The Second Unintended Consequence
Direct Elections allowed voters the freedom to choose the party they wanted, separate from the Prime Minister – which they eagerly did — but for the first time ever in history, no party had more than 40 seats.
And ever since 1996, no ruling party has even came close to approaching the 40 seat minimum, except Sharon in 2003, who had 38.
This one-time experiment was enough to influence voting behavior ever since.
Voters Fight Back
Legislators had hoped to game the system against the will of the voters, but the voters realized that with proper voting strategies, they could game the system in return and perhaps get the government they wanted.
Voters learned that even without direct elections, they could get the Prime Minister and policies they desired by voting for the medium sized coalition partners they wanted – a wise choice for voters looking for more influence in the political process.
Thus leaving us with lots of small-medium to medium sized parties, and without any large ones.
The lesson is incontrovertible, the higher the electoral threshold, which removes alternatives to choose from, the “smaller” parties become more and more indispensable to any coalition, and the more desirable it becomes to vote for a medium sized party — and not for a large one.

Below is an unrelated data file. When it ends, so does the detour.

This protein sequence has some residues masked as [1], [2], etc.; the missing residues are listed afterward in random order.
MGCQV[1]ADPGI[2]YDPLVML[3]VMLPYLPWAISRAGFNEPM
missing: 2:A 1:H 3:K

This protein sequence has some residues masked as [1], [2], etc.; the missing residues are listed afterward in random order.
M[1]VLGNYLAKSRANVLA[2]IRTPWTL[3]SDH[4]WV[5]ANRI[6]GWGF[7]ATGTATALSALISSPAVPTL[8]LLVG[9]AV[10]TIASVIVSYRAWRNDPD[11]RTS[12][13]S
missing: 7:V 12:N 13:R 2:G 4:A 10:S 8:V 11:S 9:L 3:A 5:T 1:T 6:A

Understanding the Voter
What can be done to fix the situation, to create a more stable government?
First of all, it needs to be recognized that Israelis want to vote directly for their politicians, and not for parties. This is why small one to four man parties were so popular until the big politicians banned them.
Lots of small parties may be unruly, but they don’t result in the exaggerated influence of the midsized parties to disrupt or control the government.
But, even if the threshold laws were canceled, which they should be, I don’t see voting patterns rushing back to their pre-1992 formats, though to a limited extent it will, just not enough to be useful.
After all, voters now understand the power of medium-sized parties.
Increasing the threshold won’t work either, as we’ve seen, each increase just gives more power to the third-tier parties.
And finally, forcing a two party system down the voter’s throats with (for argument’s sake) 45% thresholds, would just leave the voters feeling very cheated.
An Initial Proposal
One solution is to disconnect the executive and legislative branches.
Separate votes, separate powers, real check and balances – basically the American system.
That, tied with direct elections for Knesset members would be the optimal solution.
Only, I don’t see anyone implementing it in the foreseeable future.
A Solution Within the Existing Framework